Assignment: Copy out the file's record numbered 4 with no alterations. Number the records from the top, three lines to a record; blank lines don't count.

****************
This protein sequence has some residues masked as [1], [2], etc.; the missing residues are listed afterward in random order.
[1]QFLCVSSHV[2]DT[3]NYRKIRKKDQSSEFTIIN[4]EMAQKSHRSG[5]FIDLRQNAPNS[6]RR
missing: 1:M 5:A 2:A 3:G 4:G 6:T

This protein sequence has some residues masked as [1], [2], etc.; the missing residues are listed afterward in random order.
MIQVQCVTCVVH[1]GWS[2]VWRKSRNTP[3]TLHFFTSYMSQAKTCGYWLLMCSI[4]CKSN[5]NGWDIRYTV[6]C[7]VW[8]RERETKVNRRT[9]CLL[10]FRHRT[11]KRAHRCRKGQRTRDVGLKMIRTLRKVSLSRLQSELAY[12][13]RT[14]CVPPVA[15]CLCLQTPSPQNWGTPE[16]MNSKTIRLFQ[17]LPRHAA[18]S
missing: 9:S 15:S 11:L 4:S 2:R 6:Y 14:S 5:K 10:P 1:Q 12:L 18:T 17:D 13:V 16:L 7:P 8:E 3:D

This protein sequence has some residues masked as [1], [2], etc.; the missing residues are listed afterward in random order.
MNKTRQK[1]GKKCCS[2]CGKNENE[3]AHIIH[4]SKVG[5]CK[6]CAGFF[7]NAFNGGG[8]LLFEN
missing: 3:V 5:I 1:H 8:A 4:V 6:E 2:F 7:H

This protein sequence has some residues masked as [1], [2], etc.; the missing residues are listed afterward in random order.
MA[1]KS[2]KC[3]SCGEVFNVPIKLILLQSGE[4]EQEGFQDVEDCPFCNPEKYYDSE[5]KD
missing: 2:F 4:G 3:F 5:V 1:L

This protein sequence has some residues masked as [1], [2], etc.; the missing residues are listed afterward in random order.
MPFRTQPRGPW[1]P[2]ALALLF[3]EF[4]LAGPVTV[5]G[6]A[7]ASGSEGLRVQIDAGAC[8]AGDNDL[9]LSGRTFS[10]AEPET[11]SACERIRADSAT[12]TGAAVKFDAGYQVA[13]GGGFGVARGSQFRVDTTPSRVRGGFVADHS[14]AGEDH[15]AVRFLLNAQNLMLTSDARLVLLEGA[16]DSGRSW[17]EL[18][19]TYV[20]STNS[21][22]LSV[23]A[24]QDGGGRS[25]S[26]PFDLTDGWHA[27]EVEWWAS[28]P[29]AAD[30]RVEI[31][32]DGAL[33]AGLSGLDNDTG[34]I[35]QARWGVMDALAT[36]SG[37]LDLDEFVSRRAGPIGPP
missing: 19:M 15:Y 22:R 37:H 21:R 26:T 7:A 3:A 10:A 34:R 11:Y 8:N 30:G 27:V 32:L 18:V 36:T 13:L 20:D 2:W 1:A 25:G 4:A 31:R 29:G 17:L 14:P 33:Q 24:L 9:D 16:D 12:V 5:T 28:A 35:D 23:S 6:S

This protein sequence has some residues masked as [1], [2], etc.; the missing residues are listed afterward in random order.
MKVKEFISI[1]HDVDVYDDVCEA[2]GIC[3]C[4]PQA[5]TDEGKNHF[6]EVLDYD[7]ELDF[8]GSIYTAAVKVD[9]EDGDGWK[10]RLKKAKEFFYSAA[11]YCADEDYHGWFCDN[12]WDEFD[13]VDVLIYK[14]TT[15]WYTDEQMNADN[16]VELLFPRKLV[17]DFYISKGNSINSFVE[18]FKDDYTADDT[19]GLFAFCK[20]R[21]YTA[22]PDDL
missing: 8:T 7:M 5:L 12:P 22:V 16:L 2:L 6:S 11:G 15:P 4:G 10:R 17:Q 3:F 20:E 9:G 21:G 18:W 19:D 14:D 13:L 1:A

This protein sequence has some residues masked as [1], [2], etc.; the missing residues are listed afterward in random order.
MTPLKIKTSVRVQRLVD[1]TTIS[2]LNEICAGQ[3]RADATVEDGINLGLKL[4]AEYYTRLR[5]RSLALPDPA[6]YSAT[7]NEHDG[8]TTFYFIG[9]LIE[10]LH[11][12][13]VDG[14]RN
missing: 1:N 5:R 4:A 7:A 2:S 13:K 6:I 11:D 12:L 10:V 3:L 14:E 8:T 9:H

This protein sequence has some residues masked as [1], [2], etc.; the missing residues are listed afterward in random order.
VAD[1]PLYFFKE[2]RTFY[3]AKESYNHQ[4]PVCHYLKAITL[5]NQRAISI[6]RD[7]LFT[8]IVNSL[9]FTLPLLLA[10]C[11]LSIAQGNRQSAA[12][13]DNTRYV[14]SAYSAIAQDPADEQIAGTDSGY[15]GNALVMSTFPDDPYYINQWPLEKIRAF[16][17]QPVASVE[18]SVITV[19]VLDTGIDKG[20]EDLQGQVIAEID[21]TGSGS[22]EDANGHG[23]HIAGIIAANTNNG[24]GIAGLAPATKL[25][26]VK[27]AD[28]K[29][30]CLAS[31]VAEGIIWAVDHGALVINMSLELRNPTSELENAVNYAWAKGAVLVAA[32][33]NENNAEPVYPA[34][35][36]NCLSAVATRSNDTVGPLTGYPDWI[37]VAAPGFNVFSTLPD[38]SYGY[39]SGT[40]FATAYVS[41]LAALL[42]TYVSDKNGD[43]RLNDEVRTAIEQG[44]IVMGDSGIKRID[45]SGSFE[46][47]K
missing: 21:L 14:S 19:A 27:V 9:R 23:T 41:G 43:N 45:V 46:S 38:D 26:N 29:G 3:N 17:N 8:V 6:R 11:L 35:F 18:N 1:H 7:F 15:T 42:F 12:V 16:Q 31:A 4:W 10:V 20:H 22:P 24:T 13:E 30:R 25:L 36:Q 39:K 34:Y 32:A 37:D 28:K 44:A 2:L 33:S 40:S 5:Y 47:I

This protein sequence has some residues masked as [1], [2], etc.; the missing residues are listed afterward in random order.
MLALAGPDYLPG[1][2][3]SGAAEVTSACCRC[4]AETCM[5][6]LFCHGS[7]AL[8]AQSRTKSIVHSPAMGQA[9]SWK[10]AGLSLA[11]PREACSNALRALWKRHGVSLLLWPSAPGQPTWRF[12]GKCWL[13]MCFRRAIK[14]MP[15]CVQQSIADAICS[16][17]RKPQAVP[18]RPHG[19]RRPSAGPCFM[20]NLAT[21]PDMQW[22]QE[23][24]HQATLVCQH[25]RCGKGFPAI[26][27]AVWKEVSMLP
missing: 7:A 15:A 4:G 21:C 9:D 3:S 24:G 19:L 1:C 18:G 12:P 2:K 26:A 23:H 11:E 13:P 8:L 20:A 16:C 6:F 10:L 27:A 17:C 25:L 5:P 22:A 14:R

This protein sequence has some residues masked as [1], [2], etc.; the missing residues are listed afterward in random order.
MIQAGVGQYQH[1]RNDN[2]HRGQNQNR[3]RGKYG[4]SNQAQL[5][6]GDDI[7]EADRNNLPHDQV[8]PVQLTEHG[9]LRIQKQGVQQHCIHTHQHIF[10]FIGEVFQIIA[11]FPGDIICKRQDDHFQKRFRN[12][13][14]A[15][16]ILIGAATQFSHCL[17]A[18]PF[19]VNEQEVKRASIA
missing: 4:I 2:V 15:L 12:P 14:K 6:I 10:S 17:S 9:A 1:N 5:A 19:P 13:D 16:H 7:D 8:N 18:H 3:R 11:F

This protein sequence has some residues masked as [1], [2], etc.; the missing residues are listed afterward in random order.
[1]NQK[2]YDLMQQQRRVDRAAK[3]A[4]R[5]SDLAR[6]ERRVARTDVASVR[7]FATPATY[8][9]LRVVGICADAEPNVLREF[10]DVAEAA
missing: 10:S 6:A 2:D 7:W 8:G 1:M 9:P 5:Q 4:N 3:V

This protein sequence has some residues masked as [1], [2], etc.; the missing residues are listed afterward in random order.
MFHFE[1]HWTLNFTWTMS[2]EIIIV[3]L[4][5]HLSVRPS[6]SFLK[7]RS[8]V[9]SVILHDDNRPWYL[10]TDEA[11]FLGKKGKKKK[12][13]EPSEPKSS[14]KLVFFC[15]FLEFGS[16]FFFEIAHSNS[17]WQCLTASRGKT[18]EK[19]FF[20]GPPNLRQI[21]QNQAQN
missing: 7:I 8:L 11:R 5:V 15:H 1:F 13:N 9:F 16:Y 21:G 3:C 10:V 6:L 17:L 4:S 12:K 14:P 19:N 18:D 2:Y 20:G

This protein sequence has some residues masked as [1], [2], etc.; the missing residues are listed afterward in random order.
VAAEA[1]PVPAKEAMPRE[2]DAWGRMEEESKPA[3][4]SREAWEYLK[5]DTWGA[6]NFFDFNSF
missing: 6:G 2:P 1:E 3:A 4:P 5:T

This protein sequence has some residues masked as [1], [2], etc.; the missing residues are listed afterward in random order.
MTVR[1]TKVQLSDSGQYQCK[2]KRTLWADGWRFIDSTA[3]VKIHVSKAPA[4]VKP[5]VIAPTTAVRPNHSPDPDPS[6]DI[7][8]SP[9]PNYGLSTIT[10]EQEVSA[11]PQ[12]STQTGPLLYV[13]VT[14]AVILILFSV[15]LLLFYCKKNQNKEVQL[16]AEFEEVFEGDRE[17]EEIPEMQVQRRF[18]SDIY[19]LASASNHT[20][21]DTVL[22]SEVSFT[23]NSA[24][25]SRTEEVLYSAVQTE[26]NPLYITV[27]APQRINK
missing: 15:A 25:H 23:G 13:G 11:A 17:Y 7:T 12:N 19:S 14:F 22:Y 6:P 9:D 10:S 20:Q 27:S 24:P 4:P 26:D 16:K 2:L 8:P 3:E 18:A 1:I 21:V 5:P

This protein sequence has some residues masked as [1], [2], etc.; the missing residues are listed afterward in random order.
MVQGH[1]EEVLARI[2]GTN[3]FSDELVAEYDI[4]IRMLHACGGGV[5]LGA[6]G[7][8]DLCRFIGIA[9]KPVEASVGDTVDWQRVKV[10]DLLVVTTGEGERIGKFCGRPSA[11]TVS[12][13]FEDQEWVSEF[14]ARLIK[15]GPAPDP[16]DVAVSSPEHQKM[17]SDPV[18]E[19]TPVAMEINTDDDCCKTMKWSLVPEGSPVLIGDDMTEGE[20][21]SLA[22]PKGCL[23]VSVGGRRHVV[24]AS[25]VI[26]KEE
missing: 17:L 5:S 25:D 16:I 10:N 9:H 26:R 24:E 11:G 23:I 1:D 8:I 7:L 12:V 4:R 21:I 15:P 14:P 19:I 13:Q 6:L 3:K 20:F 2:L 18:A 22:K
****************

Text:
This protein sequence has some residues masked as [1], [2], etc.; the missing residues are listed afterward in random order.
MA[1]KS[2]KC[3]SCGEVFNVPIKLILLQSGE[4]EQEGFQDVEDCPFCNPEKYYDSE[5]KD
missing: 2:F 4:G 3:F 5:V 1:L